Wednesday, 6 September 2017

Chefchaouen


the original basket bag 
I'm back in London, much to my despair, so I can finally round up all the photos I took and produce blog posts out of them. If I put it all into one big post, it would take forever therefore I'm splitting it into a few so it's a little more digestible. Without further ado, here is the first instalment from the day I visited Chefchaouen, the 'blue pearl' of Morocco. Like many others, I no longer want to take the superficial route of uploading a few pictures, wacking a few lines about how it was so "pretty" and "instagrammable" but actually share a story/stories of how the trip went down. So here goes.

We got there after the strangest taxi journey ever, winding down narrow roads on mountains and watching stray goats and donkeys leisurely strolling along the motorway. The journey was pretty amazing though, watching the mountains, foliage (so. much. green.) and massive turquoise lakes as you speed past at 100mph with the windows down is definitely something else.


I want to get straight into talking about how brilliantly blue everything was and how the lanes with huge spider plants were simply breathtaking because everything in my life totally goes to plan but as soon as we got there it was basically a mad toilet hunt. Because when your two choices are to either forcibly down 2 litres of water or face the risk of heatstroke, sometime you have to make rational decisions. Only bad thing was every single toilet we came across was the traditional Moroccan one which is impossible to use if you haven't been brought up there. Thankfully this old guy who owned a school for orphans let us use the facility. I took down his email for future work experience reference :)

Walk straight down this one and you find the place I more or less got forced into buying a pair of knock-off Rayban's which are basically a fifth limb now. It did only cost £2.30 so I am slightly glad the shop owner did continuously scream "these will suit your face" "they'll look wonderful, just like American celebrities" "I shipped these specially from Spain" whilst I walked past the stall- you have now unknowingly kick started a sunglasses obsession I never knew I could hone.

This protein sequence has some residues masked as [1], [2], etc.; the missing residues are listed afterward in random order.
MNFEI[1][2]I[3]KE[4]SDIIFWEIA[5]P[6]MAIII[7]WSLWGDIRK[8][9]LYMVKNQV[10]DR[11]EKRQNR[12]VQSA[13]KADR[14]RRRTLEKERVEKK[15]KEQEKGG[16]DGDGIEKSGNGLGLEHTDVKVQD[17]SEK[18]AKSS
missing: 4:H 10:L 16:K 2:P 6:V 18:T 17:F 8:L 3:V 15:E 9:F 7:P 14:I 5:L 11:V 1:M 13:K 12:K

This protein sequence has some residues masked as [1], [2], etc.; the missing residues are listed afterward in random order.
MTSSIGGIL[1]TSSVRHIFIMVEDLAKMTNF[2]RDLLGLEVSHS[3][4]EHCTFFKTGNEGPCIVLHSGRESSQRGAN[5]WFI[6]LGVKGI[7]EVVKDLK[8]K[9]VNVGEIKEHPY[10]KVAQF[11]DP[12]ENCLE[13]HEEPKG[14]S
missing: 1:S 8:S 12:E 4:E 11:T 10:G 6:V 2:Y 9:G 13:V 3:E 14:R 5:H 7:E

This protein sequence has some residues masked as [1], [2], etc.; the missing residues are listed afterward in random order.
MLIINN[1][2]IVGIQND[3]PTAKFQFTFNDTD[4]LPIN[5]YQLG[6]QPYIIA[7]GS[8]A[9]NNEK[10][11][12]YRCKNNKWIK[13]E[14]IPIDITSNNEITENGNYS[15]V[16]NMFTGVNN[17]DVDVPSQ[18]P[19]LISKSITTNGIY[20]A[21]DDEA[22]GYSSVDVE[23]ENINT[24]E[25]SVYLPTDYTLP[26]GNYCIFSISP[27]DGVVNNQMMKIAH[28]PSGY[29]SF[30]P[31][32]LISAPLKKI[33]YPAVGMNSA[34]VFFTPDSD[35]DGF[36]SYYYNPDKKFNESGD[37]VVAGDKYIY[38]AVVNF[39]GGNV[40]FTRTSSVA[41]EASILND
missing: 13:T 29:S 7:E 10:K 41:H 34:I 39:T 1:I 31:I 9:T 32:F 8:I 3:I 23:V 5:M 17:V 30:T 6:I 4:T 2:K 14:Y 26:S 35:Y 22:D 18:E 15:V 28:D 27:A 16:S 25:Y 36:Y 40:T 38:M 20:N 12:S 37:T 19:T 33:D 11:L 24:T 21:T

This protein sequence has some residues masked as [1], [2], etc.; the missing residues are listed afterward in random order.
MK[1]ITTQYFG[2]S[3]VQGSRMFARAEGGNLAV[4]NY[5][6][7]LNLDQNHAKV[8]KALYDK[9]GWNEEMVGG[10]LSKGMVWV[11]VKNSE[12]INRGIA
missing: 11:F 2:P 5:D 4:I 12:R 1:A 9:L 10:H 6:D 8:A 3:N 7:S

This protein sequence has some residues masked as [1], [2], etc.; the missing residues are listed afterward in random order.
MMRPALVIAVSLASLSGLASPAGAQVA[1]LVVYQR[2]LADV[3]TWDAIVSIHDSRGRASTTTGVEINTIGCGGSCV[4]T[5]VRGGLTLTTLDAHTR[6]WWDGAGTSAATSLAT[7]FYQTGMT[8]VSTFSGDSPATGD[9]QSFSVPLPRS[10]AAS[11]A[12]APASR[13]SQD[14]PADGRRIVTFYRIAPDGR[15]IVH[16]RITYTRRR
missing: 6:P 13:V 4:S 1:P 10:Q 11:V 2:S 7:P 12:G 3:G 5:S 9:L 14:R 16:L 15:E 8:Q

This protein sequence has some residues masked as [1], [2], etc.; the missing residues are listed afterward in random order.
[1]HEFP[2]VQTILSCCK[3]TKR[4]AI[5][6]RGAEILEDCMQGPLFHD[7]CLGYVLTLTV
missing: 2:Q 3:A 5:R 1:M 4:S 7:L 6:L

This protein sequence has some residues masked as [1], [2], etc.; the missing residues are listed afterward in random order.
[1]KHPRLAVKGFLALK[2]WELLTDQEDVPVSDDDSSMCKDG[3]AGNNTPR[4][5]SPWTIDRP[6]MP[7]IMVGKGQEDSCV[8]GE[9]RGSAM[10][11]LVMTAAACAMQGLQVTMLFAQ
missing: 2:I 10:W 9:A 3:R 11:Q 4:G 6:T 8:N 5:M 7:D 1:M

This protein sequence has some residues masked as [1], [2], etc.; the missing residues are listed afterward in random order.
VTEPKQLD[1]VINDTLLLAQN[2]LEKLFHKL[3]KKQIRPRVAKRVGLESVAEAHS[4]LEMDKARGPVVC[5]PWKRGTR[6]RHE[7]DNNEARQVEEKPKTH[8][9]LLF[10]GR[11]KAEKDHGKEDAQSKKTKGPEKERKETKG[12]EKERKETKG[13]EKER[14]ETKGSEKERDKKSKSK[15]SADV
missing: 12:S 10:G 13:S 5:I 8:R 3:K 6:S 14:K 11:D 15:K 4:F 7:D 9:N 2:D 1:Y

As a new found cat lover, spending over a month in Morocco truly let me catch up on all those years I could've wasted invested time cooing over them. Like right near this fabric shop in which I unwillingly caused slight damage through a medium (the cat.) Long story short, it tried to jump into my arms *cute* but somehow forgot to retract its claws (do cats even retract them) and pulled multiple threads loose. Quickly picked up the cat and walked-jogged away before I would be met by the wrath of the shop keeper who could've used that rug to scam eager European tourists. ah that reminds me...more on that later.

So here we have a mountain where gallons of ice cold water run down and fill up this strange open space in which you have to climb down rocks to get to. It sounds hard. it was. Picture this: slippery rocks, holding your shoes and socks in one hand, your phone in the other and a steep decline. Now picture me: lanky, unexperienced and lightheaded because of the heat. The result? Me climbing down a few rocks, gaining temporary confidence thinking I'm the next extreme sportswoman of the year and then being humbled within the next second with what could've been the dirtiest slip of all. I do love the universe. It was worth it in the end as the waterfall beneath was everything I could've imagined and there were peacocks casually wondering around and fresh orange juice stalls slightly submerged in the water whilst the actual oranges were floating in the lake to keep them cold. Moroccan innovation at its finest.

Back to the scam story I had alluded to a few photos up. oh yeah, that's a donkey in the middle of the street- it's Morocco. Here we met the loveliest woman from New York who told us all about how she had spent thousands of dirhams on rugs and blankets earlier that month whilst she was in Rabat and then complimented us on our English when we helped to form a linguistic buffer between her and the shop keeper. Whilst the shop keeper refused to sell her the rug for 300 dirhams, my mum and I would jokingly tell the owner to just let her whilst he sweated it out thinking about the potential loss of profit.

I'm not even going to pretend this piece of art work has any significance to this post at all. I just thought the composition of the photo was cool. Sometimes be simplistic.

So this could've been my favourite photo of the day if those that kid and his dad weren't in it but I couldn't wait until they left otherwise the two ladies in the amazing niqab's would've passed by then. There's something so interesting about the contrast between the light, airy blue steps and the sharp blackness of their religious dress. They look so badass. I wish I spoke to them.

I present the place where I almost had a break down because *behold the most first world problem you'll ever hear* no one could take a proper picture of me for instagram. yeah. No matter how educated and composed I may come across on my blog, at the end of the day I'm still a teenager living in the age of  pathetic but perfectly-preened-yet-candid social media expectations.